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Science in Central America and South America

By |2019-03-08T20:46:38-07:00September 10th, 2017|Central America, Science, South America|

A rubber ball made by the Olmec people (about 1000 BC) Invention of rubber With different natural resources available to them, the people of South America and Central America invented different things than the people of Europe, Asia, or Africa did. Early African science South America articles Central America articles One early invention was rubber. The Olmec people invented rubber (in fact the [...]

Coca leaves – South American medicine

By |2019-04-11T19:59:14-07:00September 10th, 2017|Science, South America|

History of coca leaves: Coca farming in the Andes Mountains When did coca plants evolve? Like potatoes, tomatoes, and tobacco, coca plants grow wild in the Andes Mountains of South America. They probably evolved around the same time as the other flowering plants, around 120 million years ago, in the Cretaceous Period. Cretaceous period South American medicine All our [...]

What is steel? Ancient and medieval steel

By |2018-04-24T08:21:18-07:00September 8th, 2017|India, Science|

Damascus steel sword from the 1200s AD Soon after 300 BC, with the rise of the Silk Road, people were all looking for new ideas for things they could sell. Thanks to Buddhist monks, there were big universities in Mauryan India, where people came from all over Asia to study and work, and they, or someone else in India, [...]

What is rubber? History of rubber

By |2019-07-15T22:24:17-07:00September 8th, 2017|Science, South America|

A big rubber tree in Mexico Olmec people, living in southern Mexico, invented rubber about 1600 BC. It was just as they were beginning to build their empire. Rubber starts out as the sap of a Central American tree - the rubber tree. You tap the tree or cut it down for the sap. Then you mix the sap [...]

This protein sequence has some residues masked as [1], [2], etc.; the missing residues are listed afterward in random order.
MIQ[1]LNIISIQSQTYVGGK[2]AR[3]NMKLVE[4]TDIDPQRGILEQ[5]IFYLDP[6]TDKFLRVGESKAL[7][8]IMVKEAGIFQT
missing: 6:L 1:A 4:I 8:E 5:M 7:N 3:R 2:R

What is a pontoon bridge? History of science

By |2017-09-08T09:08:30-07:00September 8th, 2017|Science, West Asia|

A pontoon bridge from the Column of Marcus Aurelius, in Rome A pontoon bridge is a temporary bridge that you make by lining up a lot of boats crossways across the river, and then putting wooden planks over the boats to make a bridge. You can see one in the picture. It's a fast way [...]

Scientific observation – history of science

By |2018-04-25T17:14:17-07:00September 7th, 2017|Science|

Black-eyed Susan (the black in the middle is the seeds) Before people had any idea why anything happened, or how, they could at least find out what happened. People watched plants grow. They watched animals grow. They saw milk turn into cheese and flour turn into bread, Astronomers watched the sun come up and the stars and planets go around, and the seasons change. So they figured [...]

Steel history – medieval to modern steel

By |2018-09-10T06:07:42-07:00September 7th, 2017|Central Asia, Science|

Steel history: a Safavid steel helmet (Iran, 1500s AD) Medieval steel from India and Iran The wars after the collapse of the Mongol Empire in the 1300s stopped steel production in Uzbekistan and Turkmenistan. But metal-workers kept on making high quality crucible steel in India and Iran under the Pandyas, the Mughals, and the Safavid Empire. The wars also made it hard [...]

What is yellow fever? – History of medicine

By |2019-03-28T12:19:12-07:00September 7th, 2017|Africa, Science|

Kids with yellow fever in Mississippi about 1870. See how all the people are white? The hospital wasn't letting black kids in, or hiring black women as nurses. Where did yellow fever get started? The virus that causes yellow fever probably evolved from an earlier virus that didn't make people sick. The first cases of [...]

What is typhus? History of diseases

By |2017-09-07T10:30:32-07:00September 7th, 2017|Science|

A woman with typhus Nobody seems to have caught typhus before about 1450 AD, so the disease probably didn't exist until then. Typhus is an infection caused by tiny germs (bacteria) that live inside animal cells, and most people caught the germs from lice, when the lice bit them (the lice die of typhus too). [...]